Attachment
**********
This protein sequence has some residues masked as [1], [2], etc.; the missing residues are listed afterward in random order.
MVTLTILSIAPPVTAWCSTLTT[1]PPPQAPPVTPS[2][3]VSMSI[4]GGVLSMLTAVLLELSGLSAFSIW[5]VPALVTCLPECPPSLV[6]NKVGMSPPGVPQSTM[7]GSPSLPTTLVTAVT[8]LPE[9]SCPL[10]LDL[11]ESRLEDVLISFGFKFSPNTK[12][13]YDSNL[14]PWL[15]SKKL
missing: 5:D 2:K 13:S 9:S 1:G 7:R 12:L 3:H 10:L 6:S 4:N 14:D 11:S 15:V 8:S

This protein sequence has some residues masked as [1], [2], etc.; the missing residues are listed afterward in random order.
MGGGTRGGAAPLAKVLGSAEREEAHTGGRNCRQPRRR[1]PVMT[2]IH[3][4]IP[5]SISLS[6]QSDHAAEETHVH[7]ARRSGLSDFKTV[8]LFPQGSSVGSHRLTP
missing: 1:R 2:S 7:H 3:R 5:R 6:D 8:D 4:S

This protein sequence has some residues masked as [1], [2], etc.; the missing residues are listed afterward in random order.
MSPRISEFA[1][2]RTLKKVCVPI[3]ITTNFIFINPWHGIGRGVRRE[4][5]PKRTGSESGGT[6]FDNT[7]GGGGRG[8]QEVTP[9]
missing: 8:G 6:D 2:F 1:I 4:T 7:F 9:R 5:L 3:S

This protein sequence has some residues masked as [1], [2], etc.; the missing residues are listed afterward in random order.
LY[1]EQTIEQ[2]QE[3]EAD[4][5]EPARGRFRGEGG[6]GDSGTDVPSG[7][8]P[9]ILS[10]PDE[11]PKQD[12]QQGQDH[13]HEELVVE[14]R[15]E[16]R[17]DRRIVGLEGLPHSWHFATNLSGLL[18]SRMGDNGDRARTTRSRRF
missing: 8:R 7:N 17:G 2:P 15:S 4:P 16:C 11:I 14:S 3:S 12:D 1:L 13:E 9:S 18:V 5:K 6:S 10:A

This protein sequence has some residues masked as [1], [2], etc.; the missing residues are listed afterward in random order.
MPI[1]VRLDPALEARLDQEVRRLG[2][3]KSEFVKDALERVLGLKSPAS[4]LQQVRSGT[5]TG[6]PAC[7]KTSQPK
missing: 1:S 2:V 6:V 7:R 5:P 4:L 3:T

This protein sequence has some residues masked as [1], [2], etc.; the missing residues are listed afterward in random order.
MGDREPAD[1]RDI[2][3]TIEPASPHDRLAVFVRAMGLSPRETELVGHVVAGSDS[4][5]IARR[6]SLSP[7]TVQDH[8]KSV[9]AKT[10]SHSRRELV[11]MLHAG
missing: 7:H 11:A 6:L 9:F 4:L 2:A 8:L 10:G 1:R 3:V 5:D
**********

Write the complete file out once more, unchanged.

This protein sequence has some residues masked as [1], [2], etc.; the missing residues are listed afterward in random order.
MVTLTILSIAPPVTAWCSTLTT[1]PPPQAPPVTPS[2][3]VSMSI[4]GGVLSMLTAVLLELSGLSAFSIW[5]VPALVTCLPECPPSLV[6]NKVGMSPPGVPQSTM[7]GSPSLPTTLVTAVT[8]LPE[9]SCPL[10]LDL[11]ESRLEDVLISFGFKFSPNTK[12][13]YDSNL[14]PWL[15]SKKL
missing: 5:D 2:K 13:S 9:S 1:G 7:R 12:L 3:H 10:L 6:S 4:N 14:D 11:S 15:V 8:S

This protein sequence has some residues masked as [1], [2], etc.; the missing residues are listed afterward in random order.
MGGGTRGGAAPLAKVLGSAEREEAHTGGRNCRQPRRR[1]PVMT[2]IH[3][4]IP[5]SISLS[6]QSDHAAEETHVH[7]ARRSGLSDFKTV[8]LFPQGSSVGSHRLTP
missing: 1:R 2:S 7:H 3:R 5:R 6:D 8:D 4:S

This protein sequence has some residues masked as [1], [2], etc.; the missing residues are listed afterward in random order.
MSPRISEFA[1][2]RTLKKVCVPI[3]ITTNFIFINPWHGIGRGVRRE[4][5]PKRTGSESGGT[6]FDNT[7]GGGGRG[8]QEVTP[9]
missing: 8:G 6:D 2:F 1:I 4:T 7:F 9:R 5:L 3:S

This protein sequence has some residues masked as [1], [2], etc.; the missing residues are listed afterward in random order.
LY[1]EQTIEQ[2]QE[3]EAD[4][5]EPARGRFRGEGG[6]GDSGTDVPSG[7][8]P[9]ILS[10]PDE[11]PKQD[12]QQGQDH[13]HEELVVE[14]R[15]E[16]R[17]DRRIVGLEGLPHSWHFATNLSGLL[18]SRMGDNGDRARTTRSRRF
missing: 8:R 7:N 17:G 2:P 15:S 4:P 16:C 11:I 14:S 3:S 12:D 1:L 13:E 9:S 18:V 5:K 6:S 10:A

This protein sequence has some residues masked as [1], [2], etc.; the missing residues are listed afterward in random order.
MPI[1]VRLDPALEARLDQEVRRLG[2][3]KSEFVKDALERVLGLKSPAS[4]LQQVRSGT[5]TG[6]PAC[7]KTSQPK
missing: 1:S 2:V 6:V 7:R 5:P 4:L 3:T

This protein sequence has some residues masked as [1], [2], etc.; the missing residues are listed afterward in random order.
MGDREPAD[1]RDI[2][3]TIEPASPHDRLAVFVRAMGLSPRETELVGHVVAGSDS[4][5]IARR[6]SLSP[7]TVQDH[8]KSV[9]AKT[10]SHSRRELV[11]MLHAG
missing: 7:H 11:A 6:L 9:F 4:L 2:A 8:L 10:G 1:R 3:V 5:D